But WI-38 is controversial. That's partly because the cells that founded the line came from the lung tissue of a fetus that was legally aborted during the fourth month of pregnancy by a woman in Sweden in 1962. At Nature News, Meredith Wadman has a fascinating long read about the moral and ethical issues surrounding WI-38. This isn't just about the abortion question. Also at issue: Did the fetus' mother consent to tissue donation? And are we okay with the fact that she and her family have never received compensation, despite the money that's been made off selling WI-38 cell cultures?

Medical Research: Cell Division by Meredith Wadman in Nature News

Iceland resumes whale hunting, endangered Fin Whale killed


"Kristjan Loftsson, CEO of the the company Hvalur hf." Photo: News of Iceland.

Icelandic news outlets are reporting that an Icelandic whaling company, Hvalur hf, "caught its first fin whale yesterday evening," after sailing out yesterday with two boats, both due back in port today.

Fin whales are the second-largest whale, and are classified as an Endangered species.

From News of Iceland:

Read the rest

Who are the greatest Armchair Taxonomists? The winners announced!

The Encyclopedia of Life announces the winners of the Armchair Taxonomist competition featured here at Boing Boing. Everyone gets a warm thanks for helping to fill an open-source database with information about animals, plants, fungi, protozoa, and bacteria—but who gets to go on a tour of the Smithsonian?Read the rest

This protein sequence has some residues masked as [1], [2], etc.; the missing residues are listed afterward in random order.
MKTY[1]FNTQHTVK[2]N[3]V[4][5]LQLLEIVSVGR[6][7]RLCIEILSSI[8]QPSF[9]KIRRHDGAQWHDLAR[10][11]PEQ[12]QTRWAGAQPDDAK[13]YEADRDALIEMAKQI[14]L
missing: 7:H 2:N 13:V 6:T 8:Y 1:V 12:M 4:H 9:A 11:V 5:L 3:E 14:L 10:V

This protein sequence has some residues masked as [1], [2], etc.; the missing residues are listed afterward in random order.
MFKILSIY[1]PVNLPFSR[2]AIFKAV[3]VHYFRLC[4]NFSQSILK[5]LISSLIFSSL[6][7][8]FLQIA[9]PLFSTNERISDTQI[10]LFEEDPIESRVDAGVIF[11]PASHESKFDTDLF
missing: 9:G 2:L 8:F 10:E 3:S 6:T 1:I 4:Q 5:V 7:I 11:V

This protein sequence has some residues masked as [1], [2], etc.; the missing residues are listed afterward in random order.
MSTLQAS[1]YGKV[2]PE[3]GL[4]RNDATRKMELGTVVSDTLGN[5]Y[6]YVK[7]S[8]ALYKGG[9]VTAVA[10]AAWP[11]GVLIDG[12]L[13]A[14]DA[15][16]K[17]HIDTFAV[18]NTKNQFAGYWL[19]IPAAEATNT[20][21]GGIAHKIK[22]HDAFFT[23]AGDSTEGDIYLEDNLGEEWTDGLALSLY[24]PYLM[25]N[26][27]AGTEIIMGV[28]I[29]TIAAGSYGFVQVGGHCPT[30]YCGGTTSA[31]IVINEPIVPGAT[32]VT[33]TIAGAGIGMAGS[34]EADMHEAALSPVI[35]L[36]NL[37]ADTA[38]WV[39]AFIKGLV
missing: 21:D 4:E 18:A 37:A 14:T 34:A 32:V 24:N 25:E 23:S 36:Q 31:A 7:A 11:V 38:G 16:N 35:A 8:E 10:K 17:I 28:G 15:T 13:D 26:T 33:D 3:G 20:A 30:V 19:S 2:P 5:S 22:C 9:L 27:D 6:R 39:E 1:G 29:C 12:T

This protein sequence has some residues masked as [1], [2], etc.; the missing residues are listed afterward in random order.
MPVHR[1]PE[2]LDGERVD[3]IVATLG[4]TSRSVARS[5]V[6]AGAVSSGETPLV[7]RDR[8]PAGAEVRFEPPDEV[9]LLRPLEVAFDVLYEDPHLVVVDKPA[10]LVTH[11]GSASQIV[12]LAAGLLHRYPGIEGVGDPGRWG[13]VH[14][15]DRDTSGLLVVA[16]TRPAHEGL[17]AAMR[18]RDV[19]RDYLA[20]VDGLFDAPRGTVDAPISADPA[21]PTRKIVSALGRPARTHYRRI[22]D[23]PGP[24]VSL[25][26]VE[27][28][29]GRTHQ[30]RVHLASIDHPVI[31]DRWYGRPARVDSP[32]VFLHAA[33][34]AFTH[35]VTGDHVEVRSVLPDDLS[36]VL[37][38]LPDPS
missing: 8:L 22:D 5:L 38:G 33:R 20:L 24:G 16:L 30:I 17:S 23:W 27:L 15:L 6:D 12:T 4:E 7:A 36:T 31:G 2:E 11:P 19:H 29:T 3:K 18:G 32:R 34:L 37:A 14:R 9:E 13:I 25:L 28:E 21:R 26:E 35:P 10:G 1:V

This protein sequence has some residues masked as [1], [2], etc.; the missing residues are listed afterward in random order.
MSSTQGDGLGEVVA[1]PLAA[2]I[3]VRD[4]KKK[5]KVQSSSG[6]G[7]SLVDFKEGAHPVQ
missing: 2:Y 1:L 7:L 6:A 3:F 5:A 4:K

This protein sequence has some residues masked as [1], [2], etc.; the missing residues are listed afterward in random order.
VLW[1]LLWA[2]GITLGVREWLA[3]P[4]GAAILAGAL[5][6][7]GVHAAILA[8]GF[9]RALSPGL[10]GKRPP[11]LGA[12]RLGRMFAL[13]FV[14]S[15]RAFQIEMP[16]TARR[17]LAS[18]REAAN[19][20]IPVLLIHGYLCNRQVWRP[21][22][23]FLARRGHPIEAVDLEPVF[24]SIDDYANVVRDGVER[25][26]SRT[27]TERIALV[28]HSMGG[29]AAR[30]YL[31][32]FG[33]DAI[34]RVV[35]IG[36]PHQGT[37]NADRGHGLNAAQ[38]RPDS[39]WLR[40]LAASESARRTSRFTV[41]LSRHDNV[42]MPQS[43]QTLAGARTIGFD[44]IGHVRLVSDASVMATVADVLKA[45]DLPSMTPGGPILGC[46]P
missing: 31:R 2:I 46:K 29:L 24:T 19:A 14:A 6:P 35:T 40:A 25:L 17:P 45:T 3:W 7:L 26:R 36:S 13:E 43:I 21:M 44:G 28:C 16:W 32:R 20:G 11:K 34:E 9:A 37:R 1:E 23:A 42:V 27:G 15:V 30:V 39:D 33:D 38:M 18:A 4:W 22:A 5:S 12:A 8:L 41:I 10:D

Duck penises: The saga continues

As we all know by now, ducks have penises. Rather epic penises, in fact. Chickens, though, are penis-less. In fact, most birds don't have them. In an important update in duck sex news, Ed Yong follows the work of several scientists who are trying to better understand how genitals evolve and why they differ so much between species and genuses. Bonus new fact: A dissected goose penis looks surprisingly like a less-colorful Man-O-War jellyfish.

Vein-shaped wine carafes

An example of fantastic, whimsical bio-tableware from sculptor Etienne Meneau. Holds a full bottle.

If it looks difficult to pour from or clean, Meneau has an FAQ for that.

Via the good folks at The Annals of Improbable Research

Two months aboard an Antarctic ice breaker, condensed to 5 minutes

Here's an incredibly cool video showing the prow of a massive ice breaking ship as it plows through Antarctica's Ross Sea. The footage is sped up, to pack two months of travel into five minutes. But, unlike a lot of time-lapse videos, this one also has a really informative audio track, in which marine scientist Cassandra Brooks waxes poetic about the many different kinds of ice and explains why she and her team were out there, breaking through the stuff, to begin with.

Bonus: At the end, you get to see the absolute adorableness that is penguins on high-speed fast forward.

Via Deep Sea News

Cell model cake


Canadian artist/photographer NicoleWilliam created this cell model cake for her BIOL330 class in 2010. I hereby grant her a retrospective A+. It even comes apart!

Biology Cell Cake (via Geeks Are Sexy)

Buildings built by bacteria

NewImage

Over at Fast Company, our pal Chris Arkenberg wrote about how advances in synthetic biology and biomimicry could someday transform how we build our built environments: